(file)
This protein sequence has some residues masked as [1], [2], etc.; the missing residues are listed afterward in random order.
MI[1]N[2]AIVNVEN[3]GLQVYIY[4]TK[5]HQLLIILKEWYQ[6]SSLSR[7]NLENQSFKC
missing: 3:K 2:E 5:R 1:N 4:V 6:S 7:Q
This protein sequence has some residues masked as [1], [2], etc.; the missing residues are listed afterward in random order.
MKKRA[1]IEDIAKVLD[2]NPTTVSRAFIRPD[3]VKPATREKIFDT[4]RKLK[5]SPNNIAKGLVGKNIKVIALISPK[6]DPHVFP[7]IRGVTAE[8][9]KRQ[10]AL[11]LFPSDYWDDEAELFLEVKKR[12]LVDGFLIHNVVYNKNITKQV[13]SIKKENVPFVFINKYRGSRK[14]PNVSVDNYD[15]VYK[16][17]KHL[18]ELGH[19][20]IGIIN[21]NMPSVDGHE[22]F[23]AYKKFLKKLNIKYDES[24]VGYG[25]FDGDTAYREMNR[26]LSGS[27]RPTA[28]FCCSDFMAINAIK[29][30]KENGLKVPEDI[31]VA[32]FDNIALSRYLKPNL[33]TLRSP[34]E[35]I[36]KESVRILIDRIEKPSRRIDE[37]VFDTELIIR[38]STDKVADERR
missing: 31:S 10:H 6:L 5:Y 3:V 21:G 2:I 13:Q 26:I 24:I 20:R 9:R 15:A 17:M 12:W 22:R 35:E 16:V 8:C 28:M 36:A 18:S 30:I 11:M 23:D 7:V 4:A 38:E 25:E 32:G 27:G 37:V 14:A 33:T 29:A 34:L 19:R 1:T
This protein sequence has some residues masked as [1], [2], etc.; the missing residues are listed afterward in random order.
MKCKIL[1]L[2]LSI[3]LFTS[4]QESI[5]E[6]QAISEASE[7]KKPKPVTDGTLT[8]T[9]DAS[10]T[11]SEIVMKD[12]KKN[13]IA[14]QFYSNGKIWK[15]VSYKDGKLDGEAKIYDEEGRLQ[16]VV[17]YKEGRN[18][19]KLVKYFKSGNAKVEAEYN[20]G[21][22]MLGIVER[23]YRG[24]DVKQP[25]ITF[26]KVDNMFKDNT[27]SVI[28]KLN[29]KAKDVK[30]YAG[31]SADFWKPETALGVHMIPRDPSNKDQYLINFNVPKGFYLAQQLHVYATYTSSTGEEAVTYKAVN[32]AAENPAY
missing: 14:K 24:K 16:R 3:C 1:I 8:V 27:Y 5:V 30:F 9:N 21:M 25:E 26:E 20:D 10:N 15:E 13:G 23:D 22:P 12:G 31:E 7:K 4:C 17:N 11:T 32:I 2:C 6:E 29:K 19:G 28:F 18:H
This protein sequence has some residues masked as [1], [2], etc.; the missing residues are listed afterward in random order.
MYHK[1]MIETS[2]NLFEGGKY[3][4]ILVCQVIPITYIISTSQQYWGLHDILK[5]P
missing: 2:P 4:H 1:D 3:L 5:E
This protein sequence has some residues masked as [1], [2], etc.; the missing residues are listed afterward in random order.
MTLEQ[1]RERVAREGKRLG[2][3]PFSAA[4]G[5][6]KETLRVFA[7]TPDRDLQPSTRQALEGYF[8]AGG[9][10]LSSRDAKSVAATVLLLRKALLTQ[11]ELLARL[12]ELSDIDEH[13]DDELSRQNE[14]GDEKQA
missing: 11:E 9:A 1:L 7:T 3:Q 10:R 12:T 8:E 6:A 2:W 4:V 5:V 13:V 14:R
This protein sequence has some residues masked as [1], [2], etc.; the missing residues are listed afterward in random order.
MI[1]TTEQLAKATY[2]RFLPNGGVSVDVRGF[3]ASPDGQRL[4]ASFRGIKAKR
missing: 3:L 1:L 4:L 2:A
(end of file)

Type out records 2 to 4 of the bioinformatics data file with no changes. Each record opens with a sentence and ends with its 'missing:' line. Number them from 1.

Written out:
This protein sequence has some residues masked as [1], [2], etc.; the missing residues are listed afterward in random order.
MKKRA[1]IEDIAKVLD[2]NPTTVSRAFIRPD[3]VKPATREKIFDT[4]RKLK[5]SPNNIAKGLVGKNIKVIALISPK[6]DPHVFP[7]IRGVTAE[8][9]KRQ[10]AL[11]LFPSDYWDDEAELFLEVKKR[12]LVDGFLIHNVVYNKNITKQV[13]SIKKENVPFVFINKYRGSRK[14]PNVSVDNYD[15]VYK[16][17]KHL[18]ELGH[19][20]IGIIN[21]NMPSVDGHE[22]F[23]AYKKFLKKLNIKYDES[24]VGYG[25]FDGDTAYREMNR[26]LSGS[27]RPTA[28]FCCSDFMAINAIK[29][30]KENGLKVPEDI[31]VA[32]FDNIALSRYLKPNL[33]TLRSP[34]E[35]I[36]KESVRILIDRIEKPSRRIDE[37]VFDTELIIR[38]STDKVADERR
missing: 31:S 10:H 6:L 5:Y 3:V 21:G 2:I 13:Q 26:I 24:I 20:R 9:R 15:A 17:M 12:W 22:R 35:E 16:V 8:C 28:M 36:A 18:S 30:I 11:M 23:D 7:V 4:A 38:E 25:E 32:G 27:G 37:V 14:A 33:T 29:A 34:L 19:R 1:T
This protein sequence has some residues masked as [1], [2], etc.; the missing residues are listed afterward in random order.
MKCKIL[1]L[2]LSI[3]LFTS[4]QESI[5]E[6]QAISEASE[7]KKPKPVTDGTLT[8]T[9]DAS[10]T[11]SEIVMKD[12]KKN[13]IA[14]QFYSNGKIWK[15]VSYKDGKLDGEAKIYDEEGRLQ[16]VV[17]YKEGRN[18][19]KLVKYFKSGNAKVEAEYN[20]G[21][22]MLGIVER[23]YRG[24]DVKQP[25]ITF[26]KVDNMFKDNT[27]SVI[28]KLN[29]KAKDVK[30]YAG[31]SADFWKPETALGVHMIPRDPSNKDQYLINFNVPKGFYLAQQLHVYATYTSSTGEEAVTYKAVN[32]AAENPAY
missing: 14:K 24:K 16:R 3:C 1:I 8:V 27:Y 5:V 30:F 9:N 21:M 25:E 26:E 20:D 10:N 15:E 13:G 23:D 22:P 12:G 31:E 7:K 4:C 17:N 11:T 32:I 2:C 6:E 29:K 19:G 28:F 18:H
This protein sequence has some residues masked as [1], [2], etc.; the missing residues are listed afterward in random order.
MYHK[1]MIETS[2]NLFEGGKY[3][4]ILVCQVIPITYIISTSQQYWGLHDILK[5]P
missing: 2:P 4:H 1:D 3:L 5:E